• Georgia’s highlands to benefit from a four-year development strategy

    Georgia’s highlands to benefit from a four-year development strategy

    An ambitious strategy aims to improve life for 1,700 high-mountain communities and 300,000 people

    Georgia is famous for its soaring mountain peaks, which attract thousands of tourists for skiing and hiking holidays. But for the local residents of Georgia’s 1,700 high-mountain communities, life looks a lot less glamorous: a shortage of jobs, public services and modern infrastructure is driving young people to leave the peaks for the cities. Aiming to reverse this trend, the Government has just adopted an ambitious new strategy for mountain development.

    Prepared by the Ministry of Regional Development and Infrastructure with assistance from the United Nations Development Programme (UNDP), through the financial support of the Governments of Switzerland and Austria, the new Strategy on the Development of the High Mountainous Settlements of Georgia (2019-2023) is designed to promote economic development, improve social welfare and expand access to services for the 300,000 people who live in Georgia’s highest mountain regions.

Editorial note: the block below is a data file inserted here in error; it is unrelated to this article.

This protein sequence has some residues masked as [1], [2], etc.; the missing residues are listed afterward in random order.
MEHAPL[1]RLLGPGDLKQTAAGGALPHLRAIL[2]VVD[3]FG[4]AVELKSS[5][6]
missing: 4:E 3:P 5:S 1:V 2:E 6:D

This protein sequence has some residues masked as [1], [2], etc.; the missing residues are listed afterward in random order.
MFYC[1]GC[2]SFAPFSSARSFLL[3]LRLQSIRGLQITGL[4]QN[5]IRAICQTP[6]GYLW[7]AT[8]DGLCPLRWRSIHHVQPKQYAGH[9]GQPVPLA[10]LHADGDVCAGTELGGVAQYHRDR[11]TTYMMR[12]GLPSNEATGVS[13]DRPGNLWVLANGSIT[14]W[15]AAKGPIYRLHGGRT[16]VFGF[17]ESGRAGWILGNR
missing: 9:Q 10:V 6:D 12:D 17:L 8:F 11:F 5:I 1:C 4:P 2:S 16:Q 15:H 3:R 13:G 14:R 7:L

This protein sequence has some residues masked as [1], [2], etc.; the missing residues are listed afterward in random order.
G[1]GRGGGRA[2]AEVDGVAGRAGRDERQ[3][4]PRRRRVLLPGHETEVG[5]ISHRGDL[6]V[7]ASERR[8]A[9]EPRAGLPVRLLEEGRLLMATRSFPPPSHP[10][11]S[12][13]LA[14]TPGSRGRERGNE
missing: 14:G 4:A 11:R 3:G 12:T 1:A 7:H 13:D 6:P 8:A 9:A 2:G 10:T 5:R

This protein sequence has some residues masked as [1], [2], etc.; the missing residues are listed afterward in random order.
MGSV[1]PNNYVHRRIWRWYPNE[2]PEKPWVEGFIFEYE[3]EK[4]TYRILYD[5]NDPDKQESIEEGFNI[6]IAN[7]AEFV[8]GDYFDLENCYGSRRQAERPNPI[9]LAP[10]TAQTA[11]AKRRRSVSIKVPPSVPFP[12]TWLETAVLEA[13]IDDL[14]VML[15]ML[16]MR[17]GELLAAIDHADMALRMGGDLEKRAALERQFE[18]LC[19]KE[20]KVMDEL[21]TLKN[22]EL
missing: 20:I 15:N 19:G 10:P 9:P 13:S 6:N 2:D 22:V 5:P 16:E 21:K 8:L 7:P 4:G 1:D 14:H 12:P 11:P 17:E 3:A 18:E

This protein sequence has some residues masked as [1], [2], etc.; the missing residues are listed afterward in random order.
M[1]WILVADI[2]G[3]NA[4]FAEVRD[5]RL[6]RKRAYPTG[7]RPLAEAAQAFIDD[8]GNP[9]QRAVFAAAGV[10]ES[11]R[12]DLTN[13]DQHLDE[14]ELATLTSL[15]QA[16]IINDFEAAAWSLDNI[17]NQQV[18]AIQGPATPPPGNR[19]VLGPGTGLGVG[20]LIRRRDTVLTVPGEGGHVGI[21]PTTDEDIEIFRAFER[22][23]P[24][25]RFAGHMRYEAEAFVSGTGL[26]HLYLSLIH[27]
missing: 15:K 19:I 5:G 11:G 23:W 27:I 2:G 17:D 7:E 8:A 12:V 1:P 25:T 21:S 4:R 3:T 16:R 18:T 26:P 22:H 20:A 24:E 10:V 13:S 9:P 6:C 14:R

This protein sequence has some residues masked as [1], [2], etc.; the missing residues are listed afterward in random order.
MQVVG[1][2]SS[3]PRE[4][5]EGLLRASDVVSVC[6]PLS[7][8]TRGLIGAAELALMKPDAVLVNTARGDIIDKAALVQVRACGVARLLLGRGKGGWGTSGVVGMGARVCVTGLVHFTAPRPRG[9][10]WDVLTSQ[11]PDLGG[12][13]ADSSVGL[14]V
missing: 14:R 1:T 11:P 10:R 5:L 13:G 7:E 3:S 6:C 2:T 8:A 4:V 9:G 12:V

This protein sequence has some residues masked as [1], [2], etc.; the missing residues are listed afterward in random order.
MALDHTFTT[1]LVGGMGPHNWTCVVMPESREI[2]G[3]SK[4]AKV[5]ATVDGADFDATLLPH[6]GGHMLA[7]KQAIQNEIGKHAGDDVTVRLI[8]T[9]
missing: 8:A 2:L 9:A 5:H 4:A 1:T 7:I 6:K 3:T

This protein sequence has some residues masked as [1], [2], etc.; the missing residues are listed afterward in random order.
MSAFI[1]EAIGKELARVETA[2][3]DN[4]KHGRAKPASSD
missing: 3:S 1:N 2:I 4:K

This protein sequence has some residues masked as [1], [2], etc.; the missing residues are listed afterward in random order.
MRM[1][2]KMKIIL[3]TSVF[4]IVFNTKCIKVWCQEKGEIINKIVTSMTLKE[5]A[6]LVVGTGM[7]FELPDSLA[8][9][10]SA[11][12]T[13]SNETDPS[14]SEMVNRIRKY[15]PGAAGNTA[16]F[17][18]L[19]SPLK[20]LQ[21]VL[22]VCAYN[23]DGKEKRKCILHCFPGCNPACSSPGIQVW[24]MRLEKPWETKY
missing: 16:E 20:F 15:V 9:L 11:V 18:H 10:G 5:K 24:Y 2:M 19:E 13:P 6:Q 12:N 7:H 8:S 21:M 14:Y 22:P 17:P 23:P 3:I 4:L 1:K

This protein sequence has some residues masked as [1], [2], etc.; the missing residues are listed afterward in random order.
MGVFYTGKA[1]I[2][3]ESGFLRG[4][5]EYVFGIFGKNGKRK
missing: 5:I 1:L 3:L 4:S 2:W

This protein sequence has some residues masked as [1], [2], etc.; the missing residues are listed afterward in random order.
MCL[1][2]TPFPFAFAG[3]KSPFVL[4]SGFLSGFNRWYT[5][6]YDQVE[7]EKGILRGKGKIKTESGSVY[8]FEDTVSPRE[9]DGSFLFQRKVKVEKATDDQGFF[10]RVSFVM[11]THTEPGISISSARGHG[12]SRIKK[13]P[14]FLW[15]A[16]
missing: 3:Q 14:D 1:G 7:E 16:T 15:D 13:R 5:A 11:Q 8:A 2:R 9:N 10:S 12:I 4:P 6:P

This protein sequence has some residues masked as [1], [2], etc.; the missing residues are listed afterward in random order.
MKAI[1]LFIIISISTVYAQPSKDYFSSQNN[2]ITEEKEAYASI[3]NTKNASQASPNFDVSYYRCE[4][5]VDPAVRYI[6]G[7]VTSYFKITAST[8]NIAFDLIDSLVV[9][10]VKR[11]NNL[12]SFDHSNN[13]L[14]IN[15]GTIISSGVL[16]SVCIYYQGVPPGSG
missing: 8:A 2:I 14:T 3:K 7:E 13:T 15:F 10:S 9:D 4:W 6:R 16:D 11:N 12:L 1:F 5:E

Prime Minister Mamuka Bakhtadze on 16 July 2019 hailed the new strategy as a momentous opportunity for Georgia’s mountain regions. “To fulfil this vision, we need to focus on mountainous tourism, agriculture and entrepreneurship, as well as on the robust projects that will ensure the social protection of highlanders,” he said.

     

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  • SDG Festival 2019

    SDG Festival 2019

    Thousands of Georgians gathered in the town of Ambrolauri on 7 June 2019 to take part in the country’s second national Sustainable Development Goals (SDG) Festival, initiated and organized by the United Nations in Georgia. The slogan of this year’s edition of the Festival echoed the core theme of sustainable development to “Leave No One Behind.”

    The SDG Festival transformed public space in Ambrolauri into a colourful display of activities illustrating the country’s efforts to achieve the Sustainable Development Goals. The busy agenda included sport activities, interactive seminars and workshops, talks and exhibitions featuring SDG activists and supporters from different walks of life – writers, artists, researchers, students, teachers, school children, farmers, diplomats and politicians.

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